Who’s that in the shiny black car? Local boy Ed Miliband comes home for visit

There were whoops of excitement from a group of teenage boys as they spotted opposition leader Ed Miliband pull up to their community centre in a glossy black car.

The Labour leader was in Queen’s Crescent to get the vote out for would-be Mayor Ken Livingstone – and his visit had created some interest.

As Mr Miliband stepped out of his car on Monday night (April 30) he was accosted by several teenagers who called out “Eddie, Eddie” and jostled to thrust their hand in his. Here was the kind of welcome the Labour leader could get used to.

Once inside Queen’s Crescent Community Centre, the Mr Miliband hammered home the message he had come to deliver – vote Ken Livingstone for Mayor and Andrew Dismore for the Camden and Barnet seat on the Greater London Authority (GLA).

He extolled the virtues of Mr Livingstone, a man he insisted could lower transport fares, help make privately rented homes cheaper through a new London Lettings Agency, and bring back the education maintenance allowance to help the poorest pupils stay in school.


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Mr Miliband fielded some tough questions about the political situation in Somalia (which he promised to look into it and provide a written response), the UK’s extradition treaty with the US, and cuts to youth services.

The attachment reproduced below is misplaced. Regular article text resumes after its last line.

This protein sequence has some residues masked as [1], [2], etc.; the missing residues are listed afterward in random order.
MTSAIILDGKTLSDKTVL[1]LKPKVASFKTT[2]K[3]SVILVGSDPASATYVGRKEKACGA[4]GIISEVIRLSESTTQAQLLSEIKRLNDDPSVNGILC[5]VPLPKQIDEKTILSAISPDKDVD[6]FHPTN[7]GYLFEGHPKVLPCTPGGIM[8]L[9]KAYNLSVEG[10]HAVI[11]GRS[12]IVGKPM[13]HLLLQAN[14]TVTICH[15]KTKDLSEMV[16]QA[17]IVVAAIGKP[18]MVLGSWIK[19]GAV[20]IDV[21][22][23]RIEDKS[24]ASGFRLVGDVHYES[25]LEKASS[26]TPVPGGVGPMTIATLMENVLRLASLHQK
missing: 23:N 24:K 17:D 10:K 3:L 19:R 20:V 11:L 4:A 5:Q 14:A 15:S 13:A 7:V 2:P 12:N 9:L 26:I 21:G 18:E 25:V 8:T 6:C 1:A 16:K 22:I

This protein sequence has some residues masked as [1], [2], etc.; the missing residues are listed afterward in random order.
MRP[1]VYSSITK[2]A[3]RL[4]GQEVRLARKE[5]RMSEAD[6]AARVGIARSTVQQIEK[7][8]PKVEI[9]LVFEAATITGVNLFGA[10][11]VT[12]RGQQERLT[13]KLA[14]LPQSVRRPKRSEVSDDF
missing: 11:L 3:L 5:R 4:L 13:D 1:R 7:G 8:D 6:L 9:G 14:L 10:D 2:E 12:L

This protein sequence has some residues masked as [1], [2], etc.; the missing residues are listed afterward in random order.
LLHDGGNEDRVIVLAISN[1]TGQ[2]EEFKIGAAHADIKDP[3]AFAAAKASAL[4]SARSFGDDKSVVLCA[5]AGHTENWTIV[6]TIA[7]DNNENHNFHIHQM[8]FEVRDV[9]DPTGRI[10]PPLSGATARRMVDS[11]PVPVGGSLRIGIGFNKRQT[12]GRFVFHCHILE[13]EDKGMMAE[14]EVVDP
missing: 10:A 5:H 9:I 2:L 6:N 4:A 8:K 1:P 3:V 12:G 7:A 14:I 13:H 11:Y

But the theme he returned to time and again was the importance of voting, telling the audience of several dozen people: “These elections matter. They have a huge impact on the lives of people in this room. People fought for the right to vote so please use yours.”

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The former Haverstock pupil, who grew up round the corner in Primrose Hill with older brother David, artfully ducked a question about how he felt his leadership was going, but made several allusions to a “different kind of politics”.

“We cannot just do politics with me and David Cameron shouting at each other,” he elaborated.

Flattering the crowd, he added: “It has got to be about this kind of engagement.”

The meeting ended on a note of victory for Labour, with several members of the public pledging their support for the party.

Louie Francis, 14, a former Haverstock pupil who greeted Mr Miliband as he arrived, said: “I was pretty excited to see him turn up. He was the most famous person to turn up to Queen’s Crescent. He seemed like a nice guy.”

But the note of triumph was tainted for Mr Dismore as he departed the building, when he had to duck as pelted apples thrown by teenagers came whizzing inches from his head and those of others standing around him.

High spirits at news of Mr Miliband’s arrival had clearly turned to high jinx following his departure.

But Mr Dismore weaved his way through the fruit onslaught unscathed.

No doubt he is hoping for a slightly different response when he emerges from the election count tomorrow evening, when he is tipped by some election pundits to take the GLA seat from sitting Conservative candidate Brian Coleman, who has held it for 12 years.

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